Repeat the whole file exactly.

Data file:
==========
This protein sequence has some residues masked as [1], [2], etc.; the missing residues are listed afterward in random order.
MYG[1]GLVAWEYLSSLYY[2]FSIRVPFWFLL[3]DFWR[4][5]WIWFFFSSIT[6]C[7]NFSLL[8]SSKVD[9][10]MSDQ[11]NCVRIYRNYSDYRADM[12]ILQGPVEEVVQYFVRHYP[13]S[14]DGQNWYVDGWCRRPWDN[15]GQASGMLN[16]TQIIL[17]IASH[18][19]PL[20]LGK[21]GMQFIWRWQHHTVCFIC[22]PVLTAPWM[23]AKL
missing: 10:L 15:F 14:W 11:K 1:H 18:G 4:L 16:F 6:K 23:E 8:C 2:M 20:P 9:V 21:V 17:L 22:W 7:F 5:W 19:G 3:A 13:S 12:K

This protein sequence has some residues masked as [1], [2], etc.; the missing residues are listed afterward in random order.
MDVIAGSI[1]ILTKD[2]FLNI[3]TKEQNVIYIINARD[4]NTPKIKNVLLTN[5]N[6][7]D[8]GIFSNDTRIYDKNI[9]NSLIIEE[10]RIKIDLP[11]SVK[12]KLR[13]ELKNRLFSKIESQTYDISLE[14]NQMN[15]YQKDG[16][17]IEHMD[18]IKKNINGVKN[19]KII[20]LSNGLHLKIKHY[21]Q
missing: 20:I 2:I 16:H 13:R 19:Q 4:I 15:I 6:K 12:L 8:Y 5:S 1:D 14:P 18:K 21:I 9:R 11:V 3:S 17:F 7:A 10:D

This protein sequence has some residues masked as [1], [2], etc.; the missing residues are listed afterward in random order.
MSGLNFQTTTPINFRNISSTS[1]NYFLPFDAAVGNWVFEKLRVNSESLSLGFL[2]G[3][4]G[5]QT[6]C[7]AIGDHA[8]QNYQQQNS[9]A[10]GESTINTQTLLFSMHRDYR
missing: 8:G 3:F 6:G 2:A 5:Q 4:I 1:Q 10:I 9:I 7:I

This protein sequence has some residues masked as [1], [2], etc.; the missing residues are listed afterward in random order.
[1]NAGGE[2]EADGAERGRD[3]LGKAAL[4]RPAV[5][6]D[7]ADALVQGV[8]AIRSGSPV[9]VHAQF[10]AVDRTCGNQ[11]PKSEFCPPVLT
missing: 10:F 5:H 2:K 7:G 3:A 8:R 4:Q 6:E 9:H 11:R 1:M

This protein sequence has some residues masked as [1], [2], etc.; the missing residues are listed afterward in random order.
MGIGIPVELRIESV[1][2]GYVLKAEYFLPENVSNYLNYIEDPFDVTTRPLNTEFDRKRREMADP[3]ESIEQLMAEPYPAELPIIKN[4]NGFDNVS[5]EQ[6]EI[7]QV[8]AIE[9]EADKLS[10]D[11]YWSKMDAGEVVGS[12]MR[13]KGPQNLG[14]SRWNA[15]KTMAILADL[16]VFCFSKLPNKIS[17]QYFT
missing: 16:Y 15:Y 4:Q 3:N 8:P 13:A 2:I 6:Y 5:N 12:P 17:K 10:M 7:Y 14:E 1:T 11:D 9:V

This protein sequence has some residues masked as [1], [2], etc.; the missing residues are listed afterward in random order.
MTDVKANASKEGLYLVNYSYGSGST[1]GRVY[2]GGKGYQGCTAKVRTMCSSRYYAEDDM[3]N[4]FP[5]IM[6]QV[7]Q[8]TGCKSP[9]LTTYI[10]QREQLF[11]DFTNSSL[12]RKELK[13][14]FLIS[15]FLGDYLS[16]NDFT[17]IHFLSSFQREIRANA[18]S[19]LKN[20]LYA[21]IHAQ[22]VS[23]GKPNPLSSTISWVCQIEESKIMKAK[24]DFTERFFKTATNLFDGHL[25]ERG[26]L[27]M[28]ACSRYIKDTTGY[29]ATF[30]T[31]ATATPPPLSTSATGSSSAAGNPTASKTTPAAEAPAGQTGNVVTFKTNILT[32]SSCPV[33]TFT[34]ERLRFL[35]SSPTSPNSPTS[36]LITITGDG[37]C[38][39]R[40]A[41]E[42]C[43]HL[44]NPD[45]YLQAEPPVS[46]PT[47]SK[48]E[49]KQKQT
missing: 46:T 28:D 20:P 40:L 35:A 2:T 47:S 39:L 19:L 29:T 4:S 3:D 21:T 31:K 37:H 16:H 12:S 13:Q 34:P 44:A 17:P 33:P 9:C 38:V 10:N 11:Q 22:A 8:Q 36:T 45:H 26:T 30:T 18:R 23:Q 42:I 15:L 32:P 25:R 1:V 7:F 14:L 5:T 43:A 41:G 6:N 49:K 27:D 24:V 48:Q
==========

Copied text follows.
This protein sequence has some residues masked as [1], [2], etc.; the missing residues are listed afterward in random order.
MYG[1]GLVAWEYLSSLYY[2]FSIRVPFWFLL[3]DFWR[4][5]WIWFFFSSIT[6]C[7]NFSLL[8]SSKVD[9][10]MSDQ[11]NCVRIYRNYSDYRADM[12]ILQGPVEEVVQYFVRHYP[13]S[14]DGQNWYVDGWCRRPWDN[15]GQASGMLN[16]TQIIL[17]IASH[18][19]PL[20]LGK[21]GMQFIWRWQHHTVCFIC[22]PVLTAPWM[23]AKL
missing: 10:L 15:F 14:W 11:K 1:H 18:G 4:L 16:F 6:K 23:E 8:C 2:M 20:P 9:V 21:V 17:L 22:W 7:F 5:W 19:G 3:A 13:S 12:K

This protein sequence has some residues masked as [1], [2], etc.; the missing residues are listed afterward in random order.
MDVIAGSI[1]ILTKD[2]FLNI[3]TKEQNVIYIINARD[4]NTPKIKNVLLTN[5]N[6][7]D[8]GIFSNDTRIYDKNI[9]NSLIIEE[10]RIKIDLP[11]SVK[12]KLR[13]ELKNRLFSKIESQTYDISLE[14]NQMN[15]YQKDG[16][17]IEHMD[18]IKKNINGVKN[19]KII[20]LSNGLHLKIKHY[21]Q
missing: 20:I 2:I 16:H 13:R 19:Q 4:I 15:I 6:K 12:L 8:Y 5:S 1:D 14:P 18:K 21:I 9:R 11:V 3:S 17:F 7:A 10:D

This protein sequence has some residues masked as [1], [2], etc.; the missing residues are listed afterward in random order.
MSGLNFQTTTPINFRNISSTS[1]NYFLPFDAAVGNWVFEKLRVNSESLSLGFL[2]G[3][4]G[5]QT[6]C[7]AIGDHA[8]QNYQQQNS[9]A[10]GESTINTQTLLFSMHRDYR
missing: 8:G 3:F 6:G 2:A 5:Q 4:I 1:Q 10:I 9:I 7:I

This protein sequence has some residues masked as [1], [2], etc.; the missing residues are listed afterward in random order.
[1]NAGGE[2]EADGAERGRD[3]LGKAAL[4]RPAV[5][6]D[7]ADALVQGV[8]AIRSGSPV[9]VHAQF[10]AVDRTCGNQ[11]PKSEFCPPVLT
missing: 10:F 5:H 2:K 7:G 3:A 8:R 4:Q 6:E 9:H 11:R 1:M

This protein sequence has some residues masked as [1], [2], etc.; the missing residues are listed afterward in random order.
MGIGIPVELRIESV[1][2]GYVLKAEYFLPENVSNYLNYIEDPFDVTTRPLNTEFDRKRREMADP[3]ESIEQLMAEPYPAELPIIKN[4]NGFDNVS[5]EQ[6]EI[7]QV[8]AIE[9]EADKLS[10]D[11]YWSKMDAGEVVGS[12]MR[13]KGPQNLG[14]SRWNA[15]KTMAILADL[16]VFCFSKLPNKIS[17]QYFT
missing: 16:Y 15:Y 4:Q 3:N 8:P 13:A 2:I 6:Y 5:N 12:P 17:K 10:M 7:Y 14:E 1:T 11:D 9:V

This protein sequence has some residues masked as [1], [2], etc.; the missing residues are listed afterward in random order.
MTDVKANASKEGLYLVNYSYGSGST[1]GRVY[2]GGKGYQGCTAKVRTMCSSRYYAEDDM[3]N[4]FP[5]IM[6]QV[7]Q[8]TGCKSP[9]LTTYI[10]QREQLF[11]DFTNSSL[12]RKELK[13][14]FLIS[15]FLGDYLS[16]NDFT[17]IHFLSSFQREIRANA[18]S[19]LKN[20]LYA[21]IHAQ[22]VS[23]GKPNPLSSTISWVCQIEESKIMKAK[24]DFTERFFKTATNLFDGHL[25]ERG[26]L[27]M[28]ACSRYIKDTTGY[29]ATF[30]T[31]ATATPPPLSTSATGSSSAAGNPTASKTTPAAEAPAGQTGNVVTFKTNILT[32]SSCPV[33]TFT[34]ERLRFL[35]SSPTSPNSPTS[36]LITITGDG[37]C[38][39]R[40]A[41]E[42]C[43]HL[44]NPD[45]YLQAEPPVS[46]PT[47]SK[48]E[49]KQKQT
missing: 46:T 28:D 20:P 40:L 35:A 2:T 47:S 39:L 19:L 29:T 4:S 3:D 21:T 31:K 37:H 16:H 12:S 13:Q 34:P 44:A 17:P 33:P 9:C 38:V 10:N 11:Q 22:A 8:Q 36:T 45:H 26:T 30:T 18:R 23:Q 42:I 15:L 32:P 25:R 1:V 7:F 14:L 5:T 43:A 41:G 6:N 49:K 27:D 24:V 48:Q